So you weren't one of the lucky three winners in California, Florida or Tennessee who will share in the $1.5 billion Powerball.
Millions of Americans are recovering from their billion-dollar hangovers this morning and heading back to work, scrapping their dreams of exotic travel and expensive cars.
So now what?
The only way to real financial freedom is to set realistic money goals, invest properly, save money and watch your spending, financial experts say.
"A lot of individuals who are not saving for their retirement are standing in line to buy a Powerball ticket," said Brad Klontz, a financial psychologist and associate professor at Creighton University in Nebraska. "It's a lot more seductive than instituting a savings plan."
So what's your average American — who's more than $70,000 in debt and has less than $1,000 in emergency savings — to do? Several financial planning experts laid out a number of concrete steps you can actually bet on.
"We make time to go to work, to go to the gym, visit friends and family, but when was the the last time you made a date for yourself — a financial date — to take stock of where you are?" said certified financial planner Rianka Dorsainvil, the founder and president of Your Greatest Contribution.
Take two hours after a busy workday, Dorsainvil recommends, to check your account balances, your credit card debt, how much you're paying in interest on your auto loan and how much you're spending each month, among other things.
There are also a number of free smartphone apps and websites that can help you do this.
Once you know how much money you have, the debt you're in and what's in your savings account, the next step is to make concrete goals, she said. Saving for an emergency fund (for a dire situation like a medical emergency), starting to save up for retirement and paying off high-interest debt should be your top priorities, experts said.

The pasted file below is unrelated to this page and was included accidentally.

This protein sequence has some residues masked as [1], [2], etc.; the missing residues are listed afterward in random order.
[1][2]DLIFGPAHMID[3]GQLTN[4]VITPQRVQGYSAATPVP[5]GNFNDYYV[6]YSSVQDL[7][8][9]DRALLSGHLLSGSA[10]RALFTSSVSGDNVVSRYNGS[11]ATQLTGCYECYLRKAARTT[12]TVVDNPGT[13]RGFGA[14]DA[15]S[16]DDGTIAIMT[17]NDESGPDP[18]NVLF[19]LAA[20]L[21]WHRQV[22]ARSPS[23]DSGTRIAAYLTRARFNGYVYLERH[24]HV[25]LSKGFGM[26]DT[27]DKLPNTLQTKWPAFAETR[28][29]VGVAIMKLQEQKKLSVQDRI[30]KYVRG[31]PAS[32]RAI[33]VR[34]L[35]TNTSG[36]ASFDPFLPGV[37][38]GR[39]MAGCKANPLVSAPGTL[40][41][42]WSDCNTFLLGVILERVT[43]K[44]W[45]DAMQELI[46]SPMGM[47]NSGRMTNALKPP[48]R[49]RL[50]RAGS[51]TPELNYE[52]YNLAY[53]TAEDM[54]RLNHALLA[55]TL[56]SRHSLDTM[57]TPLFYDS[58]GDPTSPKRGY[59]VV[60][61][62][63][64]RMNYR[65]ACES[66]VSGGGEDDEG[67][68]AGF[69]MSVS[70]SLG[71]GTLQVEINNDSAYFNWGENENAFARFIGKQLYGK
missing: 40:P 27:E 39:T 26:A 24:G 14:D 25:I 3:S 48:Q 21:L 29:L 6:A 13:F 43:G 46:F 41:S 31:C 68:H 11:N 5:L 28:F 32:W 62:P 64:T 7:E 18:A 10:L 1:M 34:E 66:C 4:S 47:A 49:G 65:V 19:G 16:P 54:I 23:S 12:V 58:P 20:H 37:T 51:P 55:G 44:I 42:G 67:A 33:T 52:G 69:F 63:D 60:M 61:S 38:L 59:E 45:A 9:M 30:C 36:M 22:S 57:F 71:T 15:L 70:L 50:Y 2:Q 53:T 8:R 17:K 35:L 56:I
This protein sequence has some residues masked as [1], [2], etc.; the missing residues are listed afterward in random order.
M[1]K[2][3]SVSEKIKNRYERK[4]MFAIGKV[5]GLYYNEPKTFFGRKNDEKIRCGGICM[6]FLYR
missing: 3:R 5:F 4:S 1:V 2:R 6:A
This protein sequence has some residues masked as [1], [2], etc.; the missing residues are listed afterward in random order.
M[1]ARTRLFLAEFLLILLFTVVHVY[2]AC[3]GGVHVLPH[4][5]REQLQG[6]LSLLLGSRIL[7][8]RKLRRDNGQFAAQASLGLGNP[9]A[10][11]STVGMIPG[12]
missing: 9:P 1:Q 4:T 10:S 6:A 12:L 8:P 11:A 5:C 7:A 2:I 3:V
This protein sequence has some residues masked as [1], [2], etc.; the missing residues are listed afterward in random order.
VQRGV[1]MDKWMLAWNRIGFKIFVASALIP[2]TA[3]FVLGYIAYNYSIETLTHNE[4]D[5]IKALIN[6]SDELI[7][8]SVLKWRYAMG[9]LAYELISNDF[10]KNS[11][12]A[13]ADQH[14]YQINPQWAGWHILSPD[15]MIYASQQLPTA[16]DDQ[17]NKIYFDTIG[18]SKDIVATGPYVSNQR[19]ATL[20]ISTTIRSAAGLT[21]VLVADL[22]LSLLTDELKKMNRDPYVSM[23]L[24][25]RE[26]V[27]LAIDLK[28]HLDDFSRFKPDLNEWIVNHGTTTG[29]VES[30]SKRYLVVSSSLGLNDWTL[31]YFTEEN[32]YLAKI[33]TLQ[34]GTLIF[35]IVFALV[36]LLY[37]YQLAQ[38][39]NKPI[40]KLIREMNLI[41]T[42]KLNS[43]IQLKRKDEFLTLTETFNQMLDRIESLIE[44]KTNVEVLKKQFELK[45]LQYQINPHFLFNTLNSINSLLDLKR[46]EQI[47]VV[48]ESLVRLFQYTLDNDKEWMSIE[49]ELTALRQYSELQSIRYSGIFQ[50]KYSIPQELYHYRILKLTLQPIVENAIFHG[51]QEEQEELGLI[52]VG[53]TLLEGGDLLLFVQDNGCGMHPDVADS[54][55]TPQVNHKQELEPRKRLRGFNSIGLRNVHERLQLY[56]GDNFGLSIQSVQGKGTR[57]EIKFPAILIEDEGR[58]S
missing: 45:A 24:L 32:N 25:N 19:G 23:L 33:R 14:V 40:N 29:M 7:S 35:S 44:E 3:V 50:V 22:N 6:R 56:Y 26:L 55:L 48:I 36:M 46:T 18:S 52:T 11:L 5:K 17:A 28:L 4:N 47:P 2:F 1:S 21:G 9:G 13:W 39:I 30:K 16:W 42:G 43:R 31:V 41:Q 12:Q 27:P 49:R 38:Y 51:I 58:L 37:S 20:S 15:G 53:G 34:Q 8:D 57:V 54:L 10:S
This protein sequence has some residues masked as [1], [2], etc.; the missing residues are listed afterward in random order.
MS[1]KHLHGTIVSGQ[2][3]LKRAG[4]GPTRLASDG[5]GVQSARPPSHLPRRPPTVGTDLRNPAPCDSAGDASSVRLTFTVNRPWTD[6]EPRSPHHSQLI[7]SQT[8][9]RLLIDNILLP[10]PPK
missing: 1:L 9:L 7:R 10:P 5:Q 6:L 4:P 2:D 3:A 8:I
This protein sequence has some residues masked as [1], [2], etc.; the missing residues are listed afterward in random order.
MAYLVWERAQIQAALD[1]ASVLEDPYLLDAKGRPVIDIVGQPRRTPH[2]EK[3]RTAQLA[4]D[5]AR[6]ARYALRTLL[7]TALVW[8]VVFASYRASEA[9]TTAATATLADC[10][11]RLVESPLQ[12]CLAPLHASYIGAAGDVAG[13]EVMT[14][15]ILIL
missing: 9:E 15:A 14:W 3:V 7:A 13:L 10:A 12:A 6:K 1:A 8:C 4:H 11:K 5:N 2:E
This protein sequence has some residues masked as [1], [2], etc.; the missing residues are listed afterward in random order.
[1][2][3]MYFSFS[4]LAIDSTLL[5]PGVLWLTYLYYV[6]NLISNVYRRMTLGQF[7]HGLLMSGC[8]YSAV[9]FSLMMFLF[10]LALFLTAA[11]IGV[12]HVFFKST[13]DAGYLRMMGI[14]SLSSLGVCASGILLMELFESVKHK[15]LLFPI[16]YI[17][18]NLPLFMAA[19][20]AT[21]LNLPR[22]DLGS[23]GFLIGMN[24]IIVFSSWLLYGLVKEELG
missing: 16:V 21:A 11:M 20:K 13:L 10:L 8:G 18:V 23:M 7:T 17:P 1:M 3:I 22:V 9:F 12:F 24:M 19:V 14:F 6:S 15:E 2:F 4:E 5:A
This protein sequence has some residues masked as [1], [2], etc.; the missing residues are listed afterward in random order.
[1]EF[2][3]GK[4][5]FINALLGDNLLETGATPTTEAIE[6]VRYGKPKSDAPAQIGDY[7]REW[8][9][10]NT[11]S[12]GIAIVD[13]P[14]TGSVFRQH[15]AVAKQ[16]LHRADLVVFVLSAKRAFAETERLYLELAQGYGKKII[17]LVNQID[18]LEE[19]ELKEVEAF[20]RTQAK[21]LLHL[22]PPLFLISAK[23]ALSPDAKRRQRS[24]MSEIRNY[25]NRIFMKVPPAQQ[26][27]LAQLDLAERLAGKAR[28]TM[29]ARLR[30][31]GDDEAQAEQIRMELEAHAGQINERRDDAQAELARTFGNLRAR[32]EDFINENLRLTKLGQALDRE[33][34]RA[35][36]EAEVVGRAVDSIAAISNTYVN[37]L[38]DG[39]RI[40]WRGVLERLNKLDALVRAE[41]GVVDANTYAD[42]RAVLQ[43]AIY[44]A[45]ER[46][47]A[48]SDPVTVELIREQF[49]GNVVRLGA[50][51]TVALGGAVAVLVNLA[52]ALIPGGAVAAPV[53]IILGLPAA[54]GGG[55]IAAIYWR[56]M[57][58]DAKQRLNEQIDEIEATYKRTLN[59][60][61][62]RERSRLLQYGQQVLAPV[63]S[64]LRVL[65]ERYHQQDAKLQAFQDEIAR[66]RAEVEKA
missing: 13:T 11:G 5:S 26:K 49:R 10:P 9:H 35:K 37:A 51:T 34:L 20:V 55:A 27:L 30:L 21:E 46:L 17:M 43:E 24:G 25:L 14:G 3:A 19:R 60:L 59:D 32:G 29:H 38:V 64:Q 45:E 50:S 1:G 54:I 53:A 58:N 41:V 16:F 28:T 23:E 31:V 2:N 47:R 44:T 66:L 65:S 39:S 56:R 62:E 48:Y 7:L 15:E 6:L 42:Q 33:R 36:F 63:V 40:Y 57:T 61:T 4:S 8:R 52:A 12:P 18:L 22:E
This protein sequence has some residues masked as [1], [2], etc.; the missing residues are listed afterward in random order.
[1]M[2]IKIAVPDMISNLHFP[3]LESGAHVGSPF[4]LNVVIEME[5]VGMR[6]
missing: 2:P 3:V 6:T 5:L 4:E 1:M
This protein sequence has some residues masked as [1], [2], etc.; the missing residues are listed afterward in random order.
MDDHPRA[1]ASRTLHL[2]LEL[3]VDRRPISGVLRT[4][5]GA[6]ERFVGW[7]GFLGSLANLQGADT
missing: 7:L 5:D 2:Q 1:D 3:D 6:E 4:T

For example, if you want to save $1,500 toward an emergency fund, saving anywhere from $50 a month to larger chunks, like $150 a month, is a good plan. Or your goals could be even smaller, like saving the two dollars it costs you to buy a Powerball ticket.
"If you're the kind of person who buys a couple of lottery tickets a day, that could easily add up to $100 month, and that's an extra $100 a month that could go toward your financial priorities, whether that's paying off debt, building up savings or saving for retirement," said Sophia Bera, CFP and founder of Gen Y Planning.
While the Powerball promises instant wealth, financial advisors said that the best plan in personal finance is to focus on long-term financial strategy.
"Anyone can become rich in America; it takes a little bit of money over a long period of time," said Ric Edelman, chairman and CEO of Edelman Financial Services. "Most people demand instant gratification. Many don't understand that this is how money works."
In thinking long term, the good news is that you don't have to give up on your dreams. In fact, it could actually pay to keep dreaming. Visualizing what it is that you want — whether it's to send your child to college, save up for a car or retire comfortably — is one of the best ways to stick to your goals, Klontz said.
"Creating a spending plan and envisioning what you want down the line actually stimulates the same part of the brain that the lottery does," Klontz explained. "It's emotion; it's that vision. That's what motivates people, not lectures."
People should also seek ways to maximize their savings. According to Louis Barajas, CFP and founder and CEO of Wealth Management LAB, people should look into banks that offer higher interest rates on savings accounts, specifically reputable online banks.
Websites, like magnifymymoney.com or bankrate.com, can give you an idea of which banks or funds to look into, he added.
Additionally, individuals need to not only cut down on their spending but continue to find earning potential, said Barajas.
He encourages his clients to meet their boss and ask them if and how they could earn more money. For instance, he said, "I tell a client to say this: 'I would love to know what it would take for me to earn more here. Do I need to take a class? Take on more work or learn a new skill?"
People shouldn't be afraid to ask their employees if they can help them develop a strategy to earn more, Barajas said.